Polar Vortex Blasts Midwest, Northeast… Here’s Your Checklist for Next Time

Did you hear a loud sigh of relief last week? I did. I’m pretty sure it came from hundreds of millions of Americans. Right after the latest polar vortex finally finished running its course.

This deep freeze was one for the ages. At one point, six states registered temperatures colder than those at the South Pole.

It was colder in some parts of Midwestern and Northeastern states than it was in Siberia.

Airports, businesses, post offices and schools closed. Warming centers opened. Pipes froze, cars wouldn’t start and power went out in some places.

Wind Chills Top 50 Below

Temperatures plunged to minus 23 degrees in Chicago and Milwaukee. It was 27 below in Minneapolis and 25 below in Sioux Falls.

And those were the Fahrenheit temperatures. Wind chills were much worse, including 50 below in some places and 40 below in others.

Rail lines were snapped and utilities were strained. Everything was frozen.

And countless numbers of people urgently prayed that their over-worked furnaces would keep running.

21 Dead Due to Conditions

In much of the Midwest and Northeast, people were warned not to step outside of their homes without plenty of protection. Even for just a few minutes, as frostbite can come on quickly. (For those in Chicago, in as little as 10 minutes outside!)

Governors in Minnesota and Wisconsin declared states of emergency. Twenty-one deaths were linked to the wintry blast. Including a University of Iowa student found unresponsive on campus grounds.

Others who perished from the cold included an 82-year-old Illinois man from exposure. And a 22-year-old Indiana police officer and his wife after a crash on an icy road.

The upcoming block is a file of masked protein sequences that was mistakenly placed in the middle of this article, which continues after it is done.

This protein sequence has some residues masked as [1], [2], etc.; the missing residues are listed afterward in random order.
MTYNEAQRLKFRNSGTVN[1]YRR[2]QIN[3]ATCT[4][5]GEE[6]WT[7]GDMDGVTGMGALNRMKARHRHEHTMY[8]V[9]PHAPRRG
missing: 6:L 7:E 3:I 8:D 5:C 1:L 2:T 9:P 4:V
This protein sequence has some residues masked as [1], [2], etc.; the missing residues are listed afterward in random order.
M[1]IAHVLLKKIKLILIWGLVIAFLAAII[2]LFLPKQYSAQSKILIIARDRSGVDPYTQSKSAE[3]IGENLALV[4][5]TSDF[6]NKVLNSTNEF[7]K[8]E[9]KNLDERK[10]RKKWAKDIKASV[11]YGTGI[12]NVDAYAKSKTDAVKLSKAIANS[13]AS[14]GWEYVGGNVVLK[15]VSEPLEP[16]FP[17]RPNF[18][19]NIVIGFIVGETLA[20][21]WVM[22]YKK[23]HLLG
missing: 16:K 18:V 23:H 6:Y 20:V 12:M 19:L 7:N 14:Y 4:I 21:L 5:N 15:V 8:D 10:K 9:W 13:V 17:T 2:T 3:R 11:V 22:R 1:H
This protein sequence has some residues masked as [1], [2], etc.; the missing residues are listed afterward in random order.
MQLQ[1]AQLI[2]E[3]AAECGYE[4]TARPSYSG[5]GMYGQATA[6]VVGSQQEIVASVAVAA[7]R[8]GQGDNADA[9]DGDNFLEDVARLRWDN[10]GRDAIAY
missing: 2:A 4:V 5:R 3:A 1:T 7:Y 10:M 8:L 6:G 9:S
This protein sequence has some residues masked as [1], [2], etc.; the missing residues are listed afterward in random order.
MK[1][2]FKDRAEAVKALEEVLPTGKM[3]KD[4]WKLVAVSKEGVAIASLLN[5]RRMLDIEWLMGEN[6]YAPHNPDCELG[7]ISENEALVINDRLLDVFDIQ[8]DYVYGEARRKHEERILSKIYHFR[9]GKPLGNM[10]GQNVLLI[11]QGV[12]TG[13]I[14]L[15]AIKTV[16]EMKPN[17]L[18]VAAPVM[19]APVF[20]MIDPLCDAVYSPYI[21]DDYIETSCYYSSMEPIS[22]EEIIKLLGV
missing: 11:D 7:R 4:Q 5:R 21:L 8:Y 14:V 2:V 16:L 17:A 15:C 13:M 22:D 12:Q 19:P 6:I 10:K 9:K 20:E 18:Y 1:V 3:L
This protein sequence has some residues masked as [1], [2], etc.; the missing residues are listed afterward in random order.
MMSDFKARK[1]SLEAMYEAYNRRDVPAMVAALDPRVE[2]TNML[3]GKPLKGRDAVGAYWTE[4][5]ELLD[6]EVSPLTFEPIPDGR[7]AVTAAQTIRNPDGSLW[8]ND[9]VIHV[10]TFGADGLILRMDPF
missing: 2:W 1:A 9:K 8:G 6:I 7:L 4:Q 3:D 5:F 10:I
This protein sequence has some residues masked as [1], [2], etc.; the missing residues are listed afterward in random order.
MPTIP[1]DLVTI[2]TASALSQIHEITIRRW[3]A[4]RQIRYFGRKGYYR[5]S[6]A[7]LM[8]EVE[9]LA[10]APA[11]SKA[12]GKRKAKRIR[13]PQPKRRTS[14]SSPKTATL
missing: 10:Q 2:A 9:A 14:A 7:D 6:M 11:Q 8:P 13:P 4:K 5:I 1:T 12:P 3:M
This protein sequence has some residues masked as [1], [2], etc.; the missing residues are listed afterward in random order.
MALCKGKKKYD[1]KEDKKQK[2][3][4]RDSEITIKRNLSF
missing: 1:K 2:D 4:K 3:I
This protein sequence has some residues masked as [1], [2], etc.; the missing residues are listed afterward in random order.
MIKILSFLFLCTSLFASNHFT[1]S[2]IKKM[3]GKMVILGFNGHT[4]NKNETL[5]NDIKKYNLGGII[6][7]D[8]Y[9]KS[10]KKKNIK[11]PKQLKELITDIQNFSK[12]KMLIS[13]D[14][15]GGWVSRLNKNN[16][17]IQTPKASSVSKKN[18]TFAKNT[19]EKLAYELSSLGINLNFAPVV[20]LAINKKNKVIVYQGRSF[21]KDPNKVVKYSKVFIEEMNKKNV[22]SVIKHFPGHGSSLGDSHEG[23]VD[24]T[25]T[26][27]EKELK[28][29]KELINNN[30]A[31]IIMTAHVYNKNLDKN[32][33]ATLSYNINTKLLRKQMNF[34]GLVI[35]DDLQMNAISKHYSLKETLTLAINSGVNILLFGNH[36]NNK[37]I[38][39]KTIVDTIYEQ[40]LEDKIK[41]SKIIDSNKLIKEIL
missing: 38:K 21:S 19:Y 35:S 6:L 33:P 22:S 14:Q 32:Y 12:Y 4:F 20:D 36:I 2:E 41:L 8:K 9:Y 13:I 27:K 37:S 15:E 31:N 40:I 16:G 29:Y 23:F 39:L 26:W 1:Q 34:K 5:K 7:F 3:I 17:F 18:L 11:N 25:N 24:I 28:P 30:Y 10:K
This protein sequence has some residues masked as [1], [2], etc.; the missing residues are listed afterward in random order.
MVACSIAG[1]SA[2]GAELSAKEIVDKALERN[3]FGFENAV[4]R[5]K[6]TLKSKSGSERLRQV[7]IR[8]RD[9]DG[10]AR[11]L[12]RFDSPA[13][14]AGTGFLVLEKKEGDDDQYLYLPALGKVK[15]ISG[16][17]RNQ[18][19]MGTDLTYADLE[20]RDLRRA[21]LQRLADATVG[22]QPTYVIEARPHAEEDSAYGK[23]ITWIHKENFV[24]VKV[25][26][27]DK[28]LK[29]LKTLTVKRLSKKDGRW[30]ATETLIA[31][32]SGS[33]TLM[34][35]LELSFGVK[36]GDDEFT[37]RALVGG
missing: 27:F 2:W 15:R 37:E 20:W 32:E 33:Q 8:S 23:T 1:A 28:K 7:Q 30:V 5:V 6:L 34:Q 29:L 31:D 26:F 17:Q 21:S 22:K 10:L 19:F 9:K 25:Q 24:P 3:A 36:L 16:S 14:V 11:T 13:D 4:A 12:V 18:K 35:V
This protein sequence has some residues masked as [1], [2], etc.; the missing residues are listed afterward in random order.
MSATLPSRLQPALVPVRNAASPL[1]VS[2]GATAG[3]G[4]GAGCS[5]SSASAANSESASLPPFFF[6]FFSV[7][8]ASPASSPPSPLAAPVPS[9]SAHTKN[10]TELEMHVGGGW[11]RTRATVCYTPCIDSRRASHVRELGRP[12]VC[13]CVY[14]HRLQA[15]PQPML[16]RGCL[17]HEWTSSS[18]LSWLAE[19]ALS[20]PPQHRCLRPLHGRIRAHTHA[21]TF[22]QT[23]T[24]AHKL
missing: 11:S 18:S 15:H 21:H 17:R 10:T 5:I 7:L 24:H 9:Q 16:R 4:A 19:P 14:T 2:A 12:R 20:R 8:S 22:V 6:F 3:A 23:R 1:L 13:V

A Chicago man was struck and killed by a snowplow, while a Milwaukee man was found frozen to death in his garage.

Your Polar Vortex Checklist

We can all agree that we’re getting much more extreme weather than we ever have before. It’s important to think about what you need to do to prepare for the next polar vortex. Especially since we’ve still got about six more weeks of winter left.

Here’s a checklist to help you get ready:

  • Winterize your car. Make sure your tires can handle snow and that you have antifreeze strong enough for the conditions. Keep blankets, extra clothes, flares, food and water bottles in your vehicle.
  • Remain inside as much as possible. Hypothermia can come on quickly, as can frostbite. Wind chills can speed up both processes.
  • Bundle up. If you need to go outside, make sure all your skin is covered. In extreme cold, mittens are can be warmer than gloves.
  • Stockpile food and water. This is a good idea under normal circumstances, but even more crucial in a polar vortex.
  • Seal doors and windows. Determine the places in your home where the cold is most likely to enter. That’s usually windows and doors, so seal them the best you can.
  • Get an alternative heating source. Be prepared for your furnace to go out. Have a wood burner or plenty of wood for your fireplace just in case.
  • Wrap pipes. The closer a water pipe is to the outside of your home, the greater chance of it freezing. Wrap your pipes in tape prior to a polar vortex. During it, keep a small but steady trickle of water flowing from your faucets.

Dangerous “Boiling Water Challenge” Goes Viral

Although it should go without saying folks, please don’t take part in the viral “Boiling Water Challenge” that’s taking over the internet.

People are taking video of themselves throwing boiling water into the air to watch it instantly turn into a cloud of snow. At least 8 people have been rushed to the hospital with serious burns, ranging from the young age of 3 all the way to 53 years old.

The absolute worst thing you can do during one of these extreme storms is not take the dangers seriously.

We can’t stop polar vortexes from occasionally sending frigid air down from the Arctic. All we can do is prepare to the best of our abilities. Please do… that preparation could save your life.

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